When he’s not practicing his trade as a top-notch journalist or monitoring the antics of his young sons (or doing both simultaneously), American Theatre senior editor Rob Weinert-Kendt makes music. His experience as a composer, performer and all-round obsessive about music for the stage proved especially useful as we prepared “New Notes in Musical Theatre,” this issue’s cluster of features devoted to the field’s new developments. One of those articles—occasioned by Rob’s recent visit to a little theatre in St. Louis, Mo., that’s as music-obsessed as he is—sports a Weinert-Kendt byline; the others are by AT managing editor Suzy Evans and critic Matthew Sigman. I’ve solicited Rob’s overview of our special section here:
“Regularly taking the pulse of American musical theatre is one of our unofficial missions (and pleasures) here at American Theatre. In the past few years what’s been exciting, and a bit daunting, about this subject is that not only does the American musical theatre have a pulse, but it’s racing—there’s so much going on that it’s hard to keep up with it, and with the talents, both up-and-comers and old-timers, who are stretching and bending the form in all directions, from the grittily immersive to the sleekly technological, and all the notes in between.
“In these pages, you won’t read the usual litany of complaints about how musicals these days are all based on movies (that’s just one trend, and hardly the dominant one) or about how they just don’t make ’em like they used to (they don’t, and that’s mostly a good thing), or about how conservative theatregoers just aren’t embracing new voices (not even remotely true). Instead you’ll read about songwriters who cultivate followings and bookings via YouTube; about musicians creating unique theatrical and operatic hybrids with other theatremakers far away from the commercial pressures of Broadway; and about a tiny theatre in St. Louis where the musical’s new Golden Age is getting its due (re)consideration. The musical theatre is churning with change, and we’re on the beat.”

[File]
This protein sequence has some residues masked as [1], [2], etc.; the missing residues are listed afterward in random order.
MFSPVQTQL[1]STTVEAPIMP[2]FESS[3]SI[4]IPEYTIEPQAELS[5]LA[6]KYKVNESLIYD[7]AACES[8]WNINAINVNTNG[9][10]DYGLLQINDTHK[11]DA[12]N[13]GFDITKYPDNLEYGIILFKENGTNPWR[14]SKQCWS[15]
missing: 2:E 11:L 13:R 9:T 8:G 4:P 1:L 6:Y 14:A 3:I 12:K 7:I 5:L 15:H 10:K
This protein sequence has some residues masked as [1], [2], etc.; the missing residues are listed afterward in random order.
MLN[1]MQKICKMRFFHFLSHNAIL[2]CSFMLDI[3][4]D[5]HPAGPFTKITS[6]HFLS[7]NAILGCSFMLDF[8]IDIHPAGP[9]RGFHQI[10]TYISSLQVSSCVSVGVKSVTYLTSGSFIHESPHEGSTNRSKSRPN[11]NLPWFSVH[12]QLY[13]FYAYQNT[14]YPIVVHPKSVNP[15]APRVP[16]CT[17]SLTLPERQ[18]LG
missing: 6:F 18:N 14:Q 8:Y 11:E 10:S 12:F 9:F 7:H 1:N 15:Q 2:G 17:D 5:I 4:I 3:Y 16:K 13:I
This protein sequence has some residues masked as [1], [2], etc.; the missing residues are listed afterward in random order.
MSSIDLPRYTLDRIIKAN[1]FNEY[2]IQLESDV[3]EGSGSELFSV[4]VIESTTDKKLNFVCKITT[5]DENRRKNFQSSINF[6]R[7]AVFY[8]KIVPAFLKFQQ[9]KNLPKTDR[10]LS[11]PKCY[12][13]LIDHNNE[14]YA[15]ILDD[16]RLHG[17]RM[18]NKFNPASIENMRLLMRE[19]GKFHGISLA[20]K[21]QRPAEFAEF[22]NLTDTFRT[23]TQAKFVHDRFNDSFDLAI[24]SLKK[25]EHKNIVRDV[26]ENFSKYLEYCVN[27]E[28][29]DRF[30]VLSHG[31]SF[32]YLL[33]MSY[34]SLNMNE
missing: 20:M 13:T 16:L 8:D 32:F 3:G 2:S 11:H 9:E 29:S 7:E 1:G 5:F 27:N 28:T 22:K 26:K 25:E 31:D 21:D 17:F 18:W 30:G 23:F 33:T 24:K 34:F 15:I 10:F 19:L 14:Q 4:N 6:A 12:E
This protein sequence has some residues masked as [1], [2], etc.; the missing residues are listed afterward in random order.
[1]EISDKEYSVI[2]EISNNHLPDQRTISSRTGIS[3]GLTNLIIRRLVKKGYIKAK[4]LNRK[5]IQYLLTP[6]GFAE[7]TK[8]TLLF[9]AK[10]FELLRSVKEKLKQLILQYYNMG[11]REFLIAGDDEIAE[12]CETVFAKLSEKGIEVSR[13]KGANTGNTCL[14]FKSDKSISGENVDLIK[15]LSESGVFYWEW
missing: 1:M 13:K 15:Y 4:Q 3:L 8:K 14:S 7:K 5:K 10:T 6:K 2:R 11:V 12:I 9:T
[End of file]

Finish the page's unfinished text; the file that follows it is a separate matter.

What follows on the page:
Thanks, Rob. The beat goes on in the remainder of the issue, where another pair of staff-written articles capture the distinctive throb of theatrical Manhattan—Evans tracks the impact over 20-plus years of a production of Cabaret that just won’t quit, and assistant editor Diep Tran stalks the histrionic Booth brothers through the halls and stairways of the 125-year-old Players Club. Eyeing real estate on the opposite coast, San Francisco arts reporter Robert Avila offers an info-packed analysis of that city’s high-stakes effort to revitalize its Market Street corridor. Theatre for youth gets attention in Evan Henerson’s romp through Oregon Shakespeare Festival’s inventive new incarnation of A Wrinkle in Time and senior editor Eliza Bent’s Strategies report on Seattle’s TeenTix program.
In closing, let me call your attention to an editorial change: Our Global Spotlight column, devoted in the past to annotated listings of international theatre events, will heretofore take on a more varied character, incorporating commentary from correspondents around the world as well as critical responses to international performance. This month, Evans sifts through her vivid impressions of the Colombian theatre scene, gathered at the recent 14th Iberoamerican Theatre Festival in Bogotá. New notes are sounding everywhere.